I have always been a fan of Specialized, especially the Stumpjumper hardtail. I was browsing the Specialized website when I noticed that they no longer have the Stumpjumper Hardtail listed, only the Stumpjumper FSR. I did see that they now have a hardtail version of the Epic.

Did they just change the name from Stumpjumper to Epic? I really liked the name 'Stumpjumper'. What happened?

  • 2
    "marketing" likes to change things, retiring names and possibly bringing the name back a decade later to "evoke nostalgia" or some other advertising lies. The name means little, its the bike that matters.
    – Criggie
    May 12, 2017 at 3:50
  • Bike companies are always changing around models and names to meet market demands. I don't know if the Epic is functionally similar to the Stumpjumper, but I've rarely seen a company stop production on a line that's selling. If they stopped making it, it must not have been selling as well as something they wanted to bring in. May 12, 2017 at 20:09

2 Answers 2


Ultimately Specialized has probably decided that the sales volume is not worth it. A new Epic HT will almost certainly have better trail and downhill capability as a Stumpy of even a few years ago, be lighter and have much better climbing. Its not that they would not sell any HT Stumpy's if they had them- its more they can move a vast majority potential HT Stumpy buyers to a HT Epic or a soft tail Stumpy. The lost sales not having it in the range would be very minimal.

Keeping hold of a HT Trail (the stumpy) - for which there is no longer big demand that cannot be met buy a salesman diverting to another model, does not make sense as the range of bikes is probably too large already, with too much overlap.

The Stumpy goes back to early 1990s (or is it earlier) - and has undergone numerous transitions. Its just a name - the bikes you like are nothing like the ones in the shop today.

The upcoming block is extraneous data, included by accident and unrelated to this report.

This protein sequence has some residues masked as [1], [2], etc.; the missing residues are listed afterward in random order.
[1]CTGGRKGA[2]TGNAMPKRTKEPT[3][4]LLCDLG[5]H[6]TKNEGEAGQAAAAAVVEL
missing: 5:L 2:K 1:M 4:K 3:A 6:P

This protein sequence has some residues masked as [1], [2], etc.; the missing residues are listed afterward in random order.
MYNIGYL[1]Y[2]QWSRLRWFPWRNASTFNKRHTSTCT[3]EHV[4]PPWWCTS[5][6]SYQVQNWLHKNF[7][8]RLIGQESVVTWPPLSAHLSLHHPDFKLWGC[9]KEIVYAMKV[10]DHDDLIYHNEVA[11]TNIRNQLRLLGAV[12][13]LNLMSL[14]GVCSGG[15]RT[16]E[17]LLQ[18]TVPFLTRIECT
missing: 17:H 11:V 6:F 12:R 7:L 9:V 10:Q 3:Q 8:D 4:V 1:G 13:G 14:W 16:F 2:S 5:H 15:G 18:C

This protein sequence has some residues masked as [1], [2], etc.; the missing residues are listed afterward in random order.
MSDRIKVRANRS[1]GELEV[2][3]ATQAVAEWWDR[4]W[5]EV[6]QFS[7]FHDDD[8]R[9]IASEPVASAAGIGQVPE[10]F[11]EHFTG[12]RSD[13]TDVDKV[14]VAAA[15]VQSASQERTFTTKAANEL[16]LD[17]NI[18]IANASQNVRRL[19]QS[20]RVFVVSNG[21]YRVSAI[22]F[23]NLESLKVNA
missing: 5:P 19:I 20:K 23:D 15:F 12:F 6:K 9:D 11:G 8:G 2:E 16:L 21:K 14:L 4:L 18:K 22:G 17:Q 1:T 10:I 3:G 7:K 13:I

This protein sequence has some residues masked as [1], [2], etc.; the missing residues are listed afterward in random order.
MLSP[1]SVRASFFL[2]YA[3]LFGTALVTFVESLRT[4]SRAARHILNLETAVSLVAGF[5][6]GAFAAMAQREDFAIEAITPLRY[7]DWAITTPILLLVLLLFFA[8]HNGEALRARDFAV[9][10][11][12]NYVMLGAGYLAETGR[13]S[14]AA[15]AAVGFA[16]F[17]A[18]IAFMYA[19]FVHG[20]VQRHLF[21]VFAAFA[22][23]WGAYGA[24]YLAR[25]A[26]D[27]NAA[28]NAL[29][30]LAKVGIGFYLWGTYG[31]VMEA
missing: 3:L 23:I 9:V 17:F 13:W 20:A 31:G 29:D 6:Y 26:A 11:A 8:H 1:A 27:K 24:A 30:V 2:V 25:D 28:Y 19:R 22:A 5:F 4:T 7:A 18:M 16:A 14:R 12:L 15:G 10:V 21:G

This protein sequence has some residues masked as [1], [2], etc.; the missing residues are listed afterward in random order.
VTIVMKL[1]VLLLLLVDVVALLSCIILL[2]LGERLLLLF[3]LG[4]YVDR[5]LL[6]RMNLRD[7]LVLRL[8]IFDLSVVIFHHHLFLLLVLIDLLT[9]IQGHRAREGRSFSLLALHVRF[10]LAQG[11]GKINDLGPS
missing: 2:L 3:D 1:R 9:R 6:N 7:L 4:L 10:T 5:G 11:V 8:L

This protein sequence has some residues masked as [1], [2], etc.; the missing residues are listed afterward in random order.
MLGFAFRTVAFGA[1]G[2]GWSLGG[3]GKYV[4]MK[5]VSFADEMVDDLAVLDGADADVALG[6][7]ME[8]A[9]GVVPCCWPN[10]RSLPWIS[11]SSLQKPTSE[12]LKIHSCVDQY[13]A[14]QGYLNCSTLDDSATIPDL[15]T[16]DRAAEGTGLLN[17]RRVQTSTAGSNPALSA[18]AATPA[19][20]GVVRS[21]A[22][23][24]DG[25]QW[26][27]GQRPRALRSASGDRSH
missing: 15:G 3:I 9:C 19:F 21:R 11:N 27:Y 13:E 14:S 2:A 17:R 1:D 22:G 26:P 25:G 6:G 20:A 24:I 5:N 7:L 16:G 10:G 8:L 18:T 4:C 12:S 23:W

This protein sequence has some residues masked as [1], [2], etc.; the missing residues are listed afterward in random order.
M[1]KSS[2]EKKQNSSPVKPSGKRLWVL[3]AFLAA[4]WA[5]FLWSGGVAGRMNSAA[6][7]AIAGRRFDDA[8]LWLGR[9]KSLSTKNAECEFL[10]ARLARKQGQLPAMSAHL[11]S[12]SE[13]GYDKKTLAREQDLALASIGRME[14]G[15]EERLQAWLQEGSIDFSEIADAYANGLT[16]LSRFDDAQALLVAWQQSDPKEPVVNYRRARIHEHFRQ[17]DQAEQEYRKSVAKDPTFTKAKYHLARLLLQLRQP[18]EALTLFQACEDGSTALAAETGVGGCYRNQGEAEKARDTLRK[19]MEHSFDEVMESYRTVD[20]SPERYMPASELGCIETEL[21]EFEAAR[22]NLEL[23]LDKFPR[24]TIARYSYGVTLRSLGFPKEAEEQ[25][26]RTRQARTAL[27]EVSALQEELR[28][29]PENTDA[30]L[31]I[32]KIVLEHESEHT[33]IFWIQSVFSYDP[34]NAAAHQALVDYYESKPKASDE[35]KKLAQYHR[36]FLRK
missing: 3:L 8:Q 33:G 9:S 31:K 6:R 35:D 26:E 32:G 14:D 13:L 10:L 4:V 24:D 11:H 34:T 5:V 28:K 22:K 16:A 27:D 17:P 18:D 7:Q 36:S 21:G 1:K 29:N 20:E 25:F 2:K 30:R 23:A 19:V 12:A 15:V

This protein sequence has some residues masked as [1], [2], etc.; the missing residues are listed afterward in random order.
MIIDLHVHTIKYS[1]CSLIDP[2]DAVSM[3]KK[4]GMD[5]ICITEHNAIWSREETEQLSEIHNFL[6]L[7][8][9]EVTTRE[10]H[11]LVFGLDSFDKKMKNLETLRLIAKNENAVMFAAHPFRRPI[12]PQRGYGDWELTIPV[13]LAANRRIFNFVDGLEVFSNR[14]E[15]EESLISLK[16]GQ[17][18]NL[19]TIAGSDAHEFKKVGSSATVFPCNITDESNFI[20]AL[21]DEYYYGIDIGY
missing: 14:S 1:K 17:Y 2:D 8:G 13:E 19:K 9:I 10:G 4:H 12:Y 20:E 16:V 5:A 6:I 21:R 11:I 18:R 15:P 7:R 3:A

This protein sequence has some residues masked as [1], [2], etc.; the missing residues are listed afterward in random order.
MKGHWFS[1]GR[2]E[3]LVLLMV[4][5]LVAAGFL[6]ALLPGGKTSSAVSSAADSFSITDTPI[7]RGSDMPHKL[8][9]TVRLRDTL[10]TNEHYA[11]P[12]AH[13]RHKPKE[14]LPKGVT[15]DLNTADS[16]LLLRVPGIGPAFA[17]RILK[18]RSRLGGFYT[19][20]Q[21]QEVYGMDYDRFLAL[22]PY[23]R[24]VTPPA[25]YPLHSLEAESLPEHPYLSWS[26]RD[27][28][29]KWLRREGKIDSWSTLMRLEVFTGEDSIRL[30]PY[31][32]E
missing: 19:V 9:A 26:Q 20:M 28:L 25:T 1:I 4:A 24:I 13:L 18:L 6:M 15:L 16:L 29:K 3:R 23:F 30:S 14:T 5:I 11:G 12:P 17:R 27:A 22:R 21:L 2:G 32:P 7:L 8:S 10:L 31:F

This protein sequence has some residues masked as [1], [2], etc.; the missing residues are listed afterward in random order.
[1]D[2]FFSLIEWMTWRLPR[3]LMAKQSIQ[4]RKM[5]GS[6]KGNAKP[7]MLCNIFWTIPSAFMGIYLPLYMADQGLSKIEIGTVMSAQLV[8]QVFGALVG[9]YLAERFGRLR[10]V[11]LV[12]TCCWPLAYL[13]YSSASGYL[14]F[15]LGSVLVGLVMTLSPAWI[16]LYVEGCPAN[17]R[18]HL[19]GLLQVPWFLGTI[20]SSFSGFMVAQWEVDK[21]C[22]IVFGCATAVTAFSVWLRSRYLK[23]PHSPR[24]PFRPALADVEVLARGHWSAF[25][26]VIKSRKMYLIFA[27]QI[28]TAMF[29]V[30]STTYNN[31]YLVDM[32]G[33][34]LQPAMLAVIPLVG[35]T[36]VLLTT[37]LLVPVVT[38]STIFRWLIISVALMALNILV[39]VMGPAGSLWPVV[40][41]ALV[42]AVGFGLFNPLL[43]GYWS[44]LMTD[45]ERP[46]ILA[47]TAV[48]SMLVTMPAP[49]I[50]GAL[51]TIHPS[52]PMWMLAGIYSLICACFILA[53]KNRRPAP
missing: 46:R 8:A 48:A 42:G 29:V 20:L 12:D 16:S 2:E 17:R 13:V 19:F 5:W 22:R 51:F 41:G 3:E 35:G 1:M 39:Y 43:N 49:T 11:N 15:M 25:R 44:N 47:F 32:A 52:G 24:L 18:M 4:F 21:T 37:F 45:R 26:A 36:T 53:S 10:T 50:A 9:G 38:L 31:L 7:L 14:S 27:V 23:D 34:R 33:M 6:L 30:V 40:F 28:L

• There is also a case to be made for the fact that the name "Stumpjumper" is their name for a top end trail bike. The Epic is a XC race bike. Once a XC WC was won on a full suspension rig (an Epic) it was clear where the market was headed. The move is possibly a statement that decent trail bikes should now be full suspension, just as some years ago a move was made that a decent mountain bike should have disc brakes. In a few years, it's likely that XC hardtails will start to disappear too. Mar 12, 2018 at 23:40
  • @DeletedUser You may not be wrong, but I for one hope that hardtails don't disappear. A decent rear suspension adds several hundred dollars to the base price of the bike - one of the advantages of HT bikes is their relative affordability and simplicity. If XC riding becomes so technical that full suspension is a requirement, is it really XC riding anymore? Personally, I am distinctly NOT looking for drops, jumps, or anything that would call for RS, and I thought that was the difference between XC and trail. Mar 13, 2018 at 17:02
  • @JoshDoebbert Feel free to continue in chat....chat.stackexchange.com/rooms/74453/… Mar 13, 2018 at 18:22

I own an older model Specialized Epic full suspension, a StumpJumper Hardtail, and a StumpJumper full suspension. I think the new Epic Hardtail has essentially replaced the Stumpy HT (which is a race machine like the Epic). I have photos of these bikes and others I own/ride at https://www.flickr.com/photos/rbinv/albums/72157647973102794

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